Manufacturers use a lot of water. And what comes out of an industrial plant isn’t nearly as clean as what goes in. Cleaning up that wastewater costs North American businesses, including pharmaceutical and chemical companies, at least $30 billion every year.
Even so, lax regulations often allow for a portion of that wastewater to be simply discharged into sewers for treatment at municipal wastewater-treatment plants that are unable to properly eliminate these chemicals themselves. A growing body of research has begun to connect these discharges with an increase in antimicrobial-resistant bacteria appearing in our aquatic ecosystems.
That's where British Columbia-based Axine Technologies comes in, deploying its innovative electrochemical oxidation technology to destroy the toxic pollutants in industrial wastewater. The clean technology's modular "plug n' play" format represents a major breakthrough, making it easy to integrate into existing plants.
The fact that it also treats wastewater on-site, as opposed to trucking it offsite for treatment, means significant cost savings for plant owners. And doing it chemical-free with fewer by-products means less environmental harm. Current industry best practices involve transporting the liquids to a special facility to be incinerated using fossil fuels, which only increases environmental damage and cost.
Axine had to go through many steps before it could enter this multi-billion-dollar global market.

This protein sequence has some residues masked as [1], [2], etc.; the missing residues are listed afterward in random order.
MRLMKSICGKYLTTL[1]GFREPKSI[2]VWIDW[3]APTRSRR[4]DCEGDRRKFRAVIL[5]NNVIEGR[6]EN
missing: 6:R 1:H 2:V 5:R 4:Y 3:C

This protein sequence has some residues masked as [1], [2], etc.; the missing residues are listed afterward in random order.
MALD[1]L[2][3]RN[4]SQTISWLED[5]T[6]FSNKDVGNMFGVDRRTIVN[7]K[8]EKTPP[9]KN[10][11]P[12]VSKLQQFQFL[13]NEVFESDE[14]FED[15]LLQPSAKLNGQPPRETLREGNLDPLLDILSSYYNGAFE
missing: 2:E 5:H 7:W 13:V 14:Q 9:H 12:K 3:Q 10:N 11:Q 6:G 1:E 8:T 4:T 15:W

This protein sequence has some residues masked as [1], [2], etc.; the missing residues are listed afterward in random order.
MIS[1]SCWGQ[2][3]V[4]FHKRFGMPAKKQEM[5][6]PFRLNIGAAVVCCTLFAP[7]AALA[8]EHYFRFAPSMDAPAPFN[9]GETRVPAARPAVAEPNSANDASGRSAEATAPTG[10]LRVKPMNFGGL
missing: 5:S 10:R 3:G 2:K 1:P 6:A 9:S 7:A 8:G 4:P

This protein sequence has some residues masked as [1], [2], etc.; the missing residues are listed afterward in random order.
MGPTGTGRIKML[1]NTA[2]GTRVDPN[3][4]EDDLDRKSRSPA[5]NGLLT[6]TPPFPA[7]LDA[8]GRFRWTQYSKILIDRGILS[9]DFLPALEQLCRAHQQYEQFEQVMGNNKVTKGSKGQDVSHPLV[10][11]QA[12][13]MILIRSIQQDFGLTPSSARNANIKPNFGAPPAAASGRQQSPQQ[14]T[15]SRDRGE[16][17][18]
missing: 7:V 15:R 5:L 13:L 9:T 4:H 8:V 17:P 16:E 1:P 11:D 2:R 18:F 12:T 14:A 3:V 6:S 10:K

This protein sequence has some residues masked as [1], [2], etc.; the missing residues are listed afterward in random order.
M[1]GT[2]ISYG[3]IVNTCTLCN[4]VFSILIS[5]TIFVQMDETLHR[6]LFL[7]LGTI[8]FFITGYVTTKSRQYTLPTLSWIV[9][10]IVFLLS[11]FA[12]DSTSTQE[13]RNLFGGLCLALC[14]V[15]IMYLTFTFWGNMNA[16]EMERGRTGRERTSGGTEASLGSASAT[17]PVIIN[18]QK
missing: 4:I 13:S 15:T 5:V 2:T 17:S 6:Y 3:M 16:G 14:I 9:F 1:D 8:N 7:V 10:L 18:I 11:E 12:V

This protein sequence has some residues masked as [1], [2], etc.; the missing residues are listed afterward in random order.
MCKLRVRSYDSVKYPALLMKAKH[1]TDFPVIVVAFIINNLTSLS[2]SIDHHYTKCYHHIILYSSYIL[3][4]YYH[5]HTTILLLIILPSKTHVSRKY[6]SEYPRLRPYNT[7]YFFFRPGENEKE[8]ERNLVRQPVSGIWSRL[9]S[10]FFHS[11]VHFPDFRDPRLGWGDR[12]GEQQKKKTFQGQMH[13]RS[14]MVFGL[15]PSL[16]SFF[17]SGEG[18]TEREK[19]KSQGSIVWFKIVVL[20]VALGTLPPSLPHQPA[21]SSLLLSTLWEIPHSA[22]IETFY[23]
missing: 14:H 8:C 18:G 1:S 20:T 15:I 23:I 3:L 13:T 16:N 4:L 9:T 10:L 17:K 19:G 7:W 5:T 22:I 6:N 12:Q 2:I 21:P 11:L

It began in the classic innovator’s basement workshop. But turning early research into a real product took a combination of seasoned management, experienced investors and a supremely talented technology team. It also took support from government, including through the Industrial Research Assistance Program, Sustainable Development Technology Canada, Western Economic Diversification Canada and the BC Innovation Council.
Now the accolades are rolling in. In 2019 Axine was once again named to the Global Cleantech 100, being recognized as one of the "companies that are best positioned to solve tomorrow's clean technology challenges". That same month, the company signed a multi-year wastewater service agreement with a leading pharmaceutical manufacturer in the Northeastern United States.
Using Canadian technology to ensure that our waterways remain clean is not only the right thing to do environmentally – it also makes good economic sense.
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